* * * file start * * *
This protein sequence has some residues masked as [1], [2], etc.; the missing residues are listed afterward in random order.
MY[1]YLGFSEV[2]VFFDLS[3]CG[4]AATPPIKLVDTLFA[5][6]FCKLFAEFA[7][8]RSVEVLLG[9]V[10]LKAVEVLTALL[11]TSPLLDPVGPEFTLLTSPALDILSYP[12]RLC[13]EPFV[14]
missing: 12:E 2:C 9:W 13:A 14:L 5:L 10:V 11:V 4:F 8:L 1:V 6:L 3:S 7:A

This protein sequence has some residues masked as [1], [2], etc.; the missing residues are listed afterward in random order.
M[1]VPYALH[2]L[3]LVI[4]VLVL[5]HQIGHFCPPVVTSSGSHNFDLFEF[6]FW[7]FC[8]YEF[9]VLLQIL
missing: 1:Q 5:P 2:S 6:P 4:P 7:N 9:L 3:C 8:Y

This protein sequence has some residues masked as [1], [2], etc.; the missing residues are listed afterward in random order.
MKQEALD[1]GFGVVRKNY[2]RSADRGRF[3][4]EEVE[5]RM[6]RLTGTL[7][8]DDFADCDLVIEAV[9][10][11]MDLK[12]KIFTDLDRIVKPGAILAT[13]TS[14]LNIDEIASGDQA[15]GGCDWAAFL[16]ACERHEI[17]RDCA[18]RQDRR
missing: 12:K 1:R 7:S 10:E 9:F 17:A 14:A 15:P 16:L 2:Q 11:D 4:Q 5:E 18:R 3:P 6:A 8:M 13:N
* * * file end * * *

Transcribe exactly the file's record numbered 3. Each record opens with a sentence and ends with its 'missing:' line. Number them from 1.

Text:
This protein sequence has some residues masked as [1], [2], etc.; the missing residues are listed afterward in random order.
MKQEALD[1]GFGVVRKNY[2]RSADRGRF[3][4]EEVE[5]RM[6]RLTGTL[7][8]DDFADCDLVIEAV[9][10][11]MDLK[12]KIFTDLDRIVKPGAILAT[13]TS[14]LNIDEIASGDQA[15]GGCDWAAFL[16]ACERHEI[17]RDCA[18]RQDRR
missing: 12:K 1:R 7:S 10:E 9:F 17:A 14:A 15:P 16:L 2:Q 11:D 4:Q 5:E 18:R 3:P 6:A 8:M 13:N